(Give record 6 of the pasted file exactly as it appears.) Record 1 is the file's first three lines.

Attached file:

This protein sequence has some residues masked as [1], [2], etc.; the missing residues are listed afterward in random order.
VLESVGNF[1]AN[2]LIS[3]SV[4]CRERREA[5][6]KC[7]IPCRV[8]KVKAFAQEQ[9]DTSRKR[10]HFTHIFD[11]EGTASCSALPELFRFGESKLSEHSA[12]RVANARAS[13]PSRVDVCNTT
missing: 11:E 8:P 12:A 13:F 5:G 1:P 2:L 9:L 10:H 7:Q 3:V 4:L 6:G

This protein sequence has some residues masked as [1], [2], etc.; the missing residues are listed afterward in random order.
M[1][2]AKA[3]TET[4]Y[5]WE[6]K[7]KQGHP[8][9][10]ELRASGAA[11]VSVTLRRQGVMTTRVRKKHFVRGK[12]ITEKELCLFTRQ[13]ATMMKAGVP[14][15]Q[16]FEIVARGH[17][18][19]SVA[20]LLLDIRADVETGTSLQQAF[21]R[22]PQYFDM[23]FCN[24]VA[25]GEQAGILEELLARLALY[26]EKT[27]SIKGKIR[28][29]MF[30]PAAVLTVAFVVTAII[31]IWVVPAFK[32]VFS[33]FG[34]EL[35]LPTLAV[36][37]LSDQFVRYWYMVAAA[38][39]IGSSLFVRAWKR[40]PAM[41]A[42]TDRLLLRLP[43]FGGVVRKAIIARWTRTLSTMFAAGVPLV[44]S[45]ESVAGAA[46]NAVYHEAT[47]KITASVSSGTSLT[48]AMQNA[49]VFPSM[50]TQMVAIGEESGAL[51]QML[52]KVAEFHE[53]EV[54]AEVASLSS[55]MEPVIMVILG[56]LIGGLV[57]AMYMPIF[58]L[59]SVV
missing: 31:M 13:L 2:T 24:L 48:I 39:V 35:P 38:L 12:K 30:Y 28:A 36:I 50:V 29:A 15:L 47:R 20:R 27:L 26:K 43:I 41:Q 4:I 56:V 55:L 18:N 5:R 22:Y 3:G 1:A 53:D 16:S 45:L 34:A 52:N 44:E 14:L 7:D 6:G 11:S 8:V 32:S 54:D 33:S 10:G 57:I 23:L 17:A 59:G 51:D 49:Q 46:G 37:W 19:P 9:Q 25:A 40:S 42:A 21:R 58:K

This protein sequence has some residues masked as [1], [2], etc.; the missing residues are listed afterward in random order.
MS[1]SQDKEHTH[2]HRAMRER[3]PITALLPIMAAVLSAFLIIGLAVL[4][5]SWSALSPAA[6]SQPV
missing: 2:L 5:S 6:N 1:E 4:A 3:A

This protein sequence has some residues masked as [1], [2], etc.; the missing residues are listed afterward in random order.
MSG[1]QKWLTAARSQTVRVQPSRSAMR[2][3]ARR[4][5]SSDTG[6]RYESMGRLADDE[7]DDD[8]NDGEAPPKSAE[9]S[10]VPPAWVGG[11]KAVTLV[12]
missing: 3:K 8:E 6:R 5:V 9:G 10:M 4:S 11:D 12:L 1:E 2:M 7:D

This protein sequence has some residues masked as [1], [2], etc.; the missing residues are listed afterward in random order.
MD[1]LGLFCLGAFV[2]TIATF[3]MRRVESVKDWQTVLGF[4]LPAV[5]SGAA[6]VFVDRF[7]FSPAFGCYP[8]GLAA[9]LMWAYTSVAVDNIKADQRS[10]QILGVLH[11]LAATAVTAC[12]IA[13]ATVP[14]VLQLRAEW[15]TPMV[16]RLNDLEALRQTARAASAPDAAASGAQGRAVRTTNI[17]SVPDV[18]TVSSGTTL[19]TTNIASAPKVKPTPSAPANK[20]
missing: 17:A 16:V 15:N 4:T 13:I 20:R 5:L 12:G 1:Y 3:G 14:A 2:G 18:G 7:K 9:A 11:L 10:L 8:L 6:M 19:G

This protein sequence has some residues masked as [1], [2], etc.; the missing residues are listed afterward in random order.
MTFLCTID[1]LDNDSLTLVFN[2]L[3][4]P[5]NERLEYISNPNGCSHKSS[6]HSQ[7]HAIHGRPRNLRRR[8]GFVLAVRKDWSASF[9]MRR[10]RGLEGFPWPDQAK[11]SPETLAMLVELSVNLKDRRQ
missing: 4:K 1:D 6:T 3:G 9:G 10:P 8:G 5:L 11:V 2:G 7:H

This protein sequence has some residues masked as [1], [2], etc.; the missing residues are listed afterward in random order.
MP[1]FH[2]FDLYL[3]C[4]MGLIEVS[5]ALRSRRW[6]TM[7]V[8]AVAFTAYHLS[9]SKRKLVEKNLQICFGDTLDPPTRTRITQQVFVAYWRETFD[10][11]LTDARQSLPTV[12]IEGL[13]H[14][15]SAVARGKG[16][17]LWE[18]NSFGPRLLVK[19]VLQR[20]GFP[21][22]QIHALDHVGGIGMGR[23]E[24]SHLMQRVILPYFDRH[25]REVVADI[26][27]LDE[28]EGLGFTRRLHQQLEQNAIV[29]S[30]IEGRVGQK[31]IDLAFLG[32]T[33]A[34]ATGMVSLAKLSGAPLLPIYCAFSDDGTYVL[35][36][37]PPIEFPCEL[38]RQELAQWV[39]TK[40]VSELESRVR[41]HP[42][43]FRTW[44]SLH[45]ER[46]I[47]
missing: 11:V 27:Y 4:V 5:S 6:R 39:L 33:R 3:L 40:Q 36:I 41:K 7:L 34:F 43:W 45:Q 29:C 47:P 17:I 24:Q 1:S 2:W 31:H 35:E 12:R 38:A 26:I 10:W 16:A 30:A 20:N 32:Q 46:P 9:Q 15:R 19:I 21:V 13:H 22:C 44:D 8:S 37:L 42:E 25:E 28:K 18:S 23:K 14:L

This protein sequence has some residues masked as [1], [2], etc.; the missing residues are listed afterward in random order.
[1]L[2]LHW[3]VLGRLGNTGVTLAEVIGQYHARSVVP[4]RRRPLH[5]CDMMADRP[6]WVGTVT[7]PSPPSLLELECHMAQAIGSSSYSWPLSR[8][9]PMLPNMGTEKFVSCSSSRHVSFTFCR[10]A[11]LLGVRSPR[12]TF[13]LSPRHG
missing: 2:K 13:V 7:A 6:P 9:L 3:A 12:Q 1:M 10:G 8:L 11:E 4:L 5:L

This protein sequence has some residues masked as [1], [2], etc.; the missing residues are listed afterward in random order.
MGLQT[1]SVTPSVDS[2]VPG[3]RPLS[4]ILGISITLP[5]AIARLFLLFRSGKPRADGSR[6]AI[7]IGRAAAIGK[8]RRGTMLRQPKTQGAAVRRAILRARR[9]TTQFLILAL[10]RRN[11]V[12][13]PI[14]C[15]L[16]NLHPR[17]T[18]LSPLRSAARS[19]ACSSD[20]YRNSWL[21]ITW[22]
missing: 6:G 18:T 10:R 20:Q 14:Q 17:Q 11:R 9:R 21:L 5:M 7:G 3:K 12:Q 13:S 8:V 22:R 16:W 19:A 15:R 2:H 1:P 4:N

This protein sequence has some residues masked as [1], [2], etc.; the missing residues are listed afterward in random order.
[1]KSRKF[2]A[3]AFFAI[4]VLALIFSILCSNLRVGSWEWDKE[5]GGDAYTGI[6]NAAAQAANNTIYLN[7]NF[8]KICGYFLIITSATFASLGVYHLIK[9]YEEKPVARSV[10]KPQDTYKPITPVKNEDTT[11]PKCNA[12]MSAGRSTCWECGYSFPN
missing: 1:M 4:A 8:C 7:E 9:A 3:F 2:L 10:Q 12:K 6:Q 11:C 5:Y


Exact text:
This protein sequence has some residues masked as [1], [2], etc.; the missing residues are listed afterward in random order.
MTFLCTID[1]LDNDSLTLVFN[2]L[3][4]P[5]NERLEYISNPNGCSHKSS[6]HSQ[7]HAIHGRPRNLRRR[8]GFVLAVRKDWSASF[9]MRR[10]RGLEGFPWPDQAK[11]SPETLAMLVELSVNLKDRRQ
missing: 4:K 1:D 6:T 3:G 9:G 10:P 8:G 5:L 11:V 2:G 7:H